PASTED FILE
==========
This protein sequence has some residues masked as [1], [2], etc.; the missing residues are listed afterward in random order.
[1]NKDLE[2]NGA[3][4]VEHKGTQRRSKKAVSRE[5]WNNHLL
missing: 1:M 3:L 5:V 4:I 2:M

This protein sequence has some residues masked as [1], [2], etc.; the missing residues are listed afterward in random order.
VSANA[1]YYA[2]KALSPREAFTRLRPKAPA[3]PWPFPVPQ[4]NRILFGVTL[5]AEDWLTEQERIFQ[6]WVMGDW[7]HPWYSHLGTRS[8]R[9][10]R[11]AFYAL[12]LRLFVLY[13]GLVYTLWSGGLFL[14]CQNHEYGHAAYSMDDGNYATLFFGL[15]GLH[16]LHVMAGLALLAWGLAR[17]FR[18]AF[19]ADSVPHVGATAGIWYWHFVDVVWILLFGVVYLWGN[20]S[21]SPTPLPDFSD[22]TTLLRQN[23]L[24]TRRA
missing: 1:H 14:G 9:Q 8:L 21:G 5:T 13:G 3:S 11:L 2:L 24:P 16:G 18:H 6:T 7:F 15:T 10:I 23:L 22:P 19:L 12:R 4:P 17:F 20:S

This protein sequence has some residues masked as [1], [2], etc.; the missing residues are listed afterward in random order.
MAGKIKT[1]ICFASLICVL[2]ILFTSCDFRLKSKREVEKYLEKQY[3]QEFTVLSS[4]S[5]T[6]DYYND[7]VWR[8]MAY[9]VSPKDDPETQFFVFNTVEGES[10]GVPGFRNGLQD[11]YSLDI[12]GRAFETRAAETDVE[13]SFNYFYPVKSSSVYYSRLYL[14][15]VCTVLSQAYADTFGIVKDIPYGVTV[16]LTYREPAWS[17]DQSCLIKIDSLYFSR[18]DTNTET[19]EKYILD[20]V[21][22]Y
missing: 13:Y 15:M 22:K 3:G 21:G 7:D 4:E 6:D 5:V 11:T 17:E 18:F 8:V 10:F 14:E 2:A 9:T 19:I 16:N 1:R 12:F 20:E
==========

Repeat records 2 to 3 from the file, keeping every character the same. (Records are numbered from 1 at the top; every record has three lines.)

This protein sequence has some residues masked as [1], [2], etc.; the missing residues are listed afterward in random order.
VSANA[1]YYA[2]KALSPREAFTRLRPKAPA[3]PWPFPVPQ[4]NRILFGVTL[5]AEDWLTEQERIFQ[6]WVMGDW[7]HPWYSHLGTRS[8]R[9][10]R[11]AFYAL[12]LRLFVLY[13]GLVYTLWSGGLFL[14]CQNHEYGHAAYSMDDGNYATLFFGL[15]GLH[16]LHVMAGLALLAWGLAR[17]FR[18]AF[19]ADSVPHVGATAGIWYWHFVDVVWILLFGVVYLWGN[20]S[21]SPTPLPDFSD[22]TTLLRQN[23]L[24]TRRA
missing: 1:H 14:G 9:Q 8:L 21:G 5:T 13:G 3:S 11:L 2:L 24:P 16:G 18:H 6:T 7:F 15:T 10:I 23:L 22:P 19:L 12:R 4:P 17:F 20:S

This protein sequence has some residues masked as [1], [2], etc.; the missing residues are listed afterward in random order.
MAGKIKT[1]ICFASLICVL[2]ILFTSCDFRLKSKREVEKYLEKQY[3]QEFTVLSS[4]S[5]T[6]DYYND[7]VWR[8]MAY[9]VSPKDDPETQFFVFNTVEGES[10]GVPGFRNGLQD[11]YSLDI[12]GRAFETRAAETDVE[13]SFNYFYPVKSSSVYYSRLYL[14][15]VCTVLSQAYADTFGIVKDIPYGVTV[16]LTYREPAWS[17]DQSCLIKIDSLYFSR[18]DTNTET[19]EKYILD[20]V[21][22]Y
missing: 13:Y 15:M 22:K 3:G 21:G 7:D 4:E 6:D 5:V 11:T 17:E 18:F 8:V 10:F 14:E 2:A 9:T 19:I 16:N 1:R 12:F 20:E